Dublin: 3 °C Thursday 30 November, 2023
Shane Gorski via Flickr Inside an abandoned building in Detroit

Sitdown Sunday 7 deadly reads

The very best of the week’s writing from around the web.

IT’S A DAY of rest, and you may be in the mood for a quiet corner and a comfy chair. We’ve hand-picked the week’s best reads for you to savour.

1. Being a wife on the campaign trail
Ariel Levy on the progress of Newt Gingrich’s other half, Callista, as he fights for the US presidency (New Yorker).

“You and I have such beautiful natural color,” the redhead said, chuckling conspiratorially. “Yeah, right!” Mrs Gingrich kept her face frozen in a smile, but she did not really look amused. “Have you met Ellis the Elephant?”

2. What’s happening in Burma?
Emma Larkin writes from inside the secretive country about the thawing of its military dictatorship – nicknamed the Burmese Spring (The New Republic).

“It feels like everyone in the city has just heaved a collective sigh of relief,” a friend in Rangoon told me. People are talking more freely; they no longer lower their voices when discussing politics; and one hears alarm-bell words—democracy, elections, dictatorship—bandied about with an uncharacteristic ease.

3. Inside the broken Motor City
Ingrid Norton on what Detroit, once the industrial heart of America, has become (Los Angeles Review of Books).

Emergency services here have the worst response time in the nation because there aren’t enough staff to cover the ground. “A guy’d been shot with an AK-47,” the EMT continued. “Lying in the middle of the street. They waited half an hour — half an hour — to call an ambulance.”

4. An oral history of Guantanamo Bay
Detainees, diplomats, lawyers and soldiers tell the story of the notorious prison camp in their own words, ten years after its opening (Vanity Fair).

The main gate to Camp X-Ray opened, and the bus pulls up. I’m standing 20 feet away. You could hear the Marines on the bus yelling at the detainees. You know, shut up. Look down. You’re now property of the United States of America.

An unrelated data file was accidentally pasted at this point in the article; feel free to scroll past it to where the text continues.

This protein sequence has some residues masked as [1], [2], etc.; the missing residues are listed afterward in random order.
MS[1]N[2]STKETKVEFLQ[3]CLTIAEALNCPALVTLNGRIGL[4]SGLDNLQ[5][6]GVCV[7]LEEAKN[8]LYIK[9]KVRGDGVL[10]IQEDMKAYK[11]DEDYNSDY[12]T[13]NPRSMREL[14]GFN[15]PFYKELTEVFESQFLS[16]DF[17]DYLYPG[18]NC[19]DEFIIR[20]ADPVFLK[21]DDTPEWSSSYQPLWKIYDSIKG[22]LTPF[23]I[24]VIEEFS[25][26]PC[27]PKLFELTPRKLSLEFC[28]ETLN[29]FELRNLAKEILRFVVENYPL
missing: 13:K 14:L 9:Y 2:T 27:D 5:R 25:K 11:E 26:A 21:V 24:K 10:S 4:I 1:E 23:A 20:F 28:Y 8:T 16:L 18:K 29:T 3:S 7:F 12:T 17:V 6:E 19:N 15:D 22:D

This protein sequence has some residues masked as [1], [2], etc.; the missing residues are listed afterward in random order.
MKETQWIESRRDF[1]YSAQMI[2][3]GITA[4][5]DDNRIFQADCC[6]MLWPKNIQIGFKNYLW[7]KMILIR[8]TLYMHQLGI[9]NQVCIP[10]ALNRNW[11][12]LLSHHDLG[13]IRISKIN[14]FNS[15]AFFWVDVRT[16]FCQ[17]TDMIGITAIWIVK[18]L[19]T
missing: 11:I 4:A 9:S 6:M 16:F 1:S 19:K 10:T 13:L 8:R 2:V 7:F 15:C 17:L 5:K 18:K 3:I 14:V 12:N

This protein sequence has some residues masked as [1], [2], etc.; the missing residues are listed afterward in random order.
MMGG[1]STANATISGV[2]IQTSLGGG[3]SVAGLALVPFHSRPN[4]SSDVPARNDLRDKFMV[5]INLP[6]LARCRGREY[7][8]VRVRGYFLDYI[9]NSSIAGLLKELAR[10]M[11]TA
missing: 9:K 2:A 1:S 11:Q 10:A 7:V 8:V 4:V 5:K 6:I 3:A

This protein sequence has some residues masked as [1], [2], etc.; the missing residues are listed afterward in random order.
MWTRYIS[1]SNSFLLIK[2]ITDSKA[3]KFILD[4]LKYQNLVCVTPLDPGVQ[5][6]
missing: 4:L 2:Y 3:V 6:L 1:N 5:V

5. What happens to stolen bikes?
After Patrick Symmes‘s bike got stolen, he set out to discover where it had gone. Here’s what he found (Outside).

Stolen bicycles have become a solvent in America’s underground economy, a currency in the world of drug addicts and petty thieves. Bikes are portable and easily converted to cash, and they usually vanish without a trace—in some places, only 5 percent are even reported stolen.

6. Learning your ethnic identity
Aleksandar Hemon returns to his ethnically divided homeland Bosnia and Herzegovina – recovering from civil war – and goes into its schools (Guernica).

The humiliations just change forms, anger changes the pitch, the misery is daily activity—and the paling children absorb everything. “This is the reality,” Principal Pezo shouted. “This is the reality we live in.”


As rescue workers search the Costa Concordia for survivors or worse, it’s likely that other teams are also eyeing the vessel. In 2008, Joshua Davis covered a mission with Titan Salvage – a crack team of specialists who refloat huge capsized ships – for Wired.

The water is about 8 feet deep and runs the length of the compartment — dozens of new Mazdas can be seen beneath the murky surface like drowning victims. It means the seal has been compromised. It’s leaking slowly and could fail completely at any moment. If that happened, seawater would fill the deck in a matter of minutes and drown them all.

More: The best reads from every previous Sitdown Sunday>

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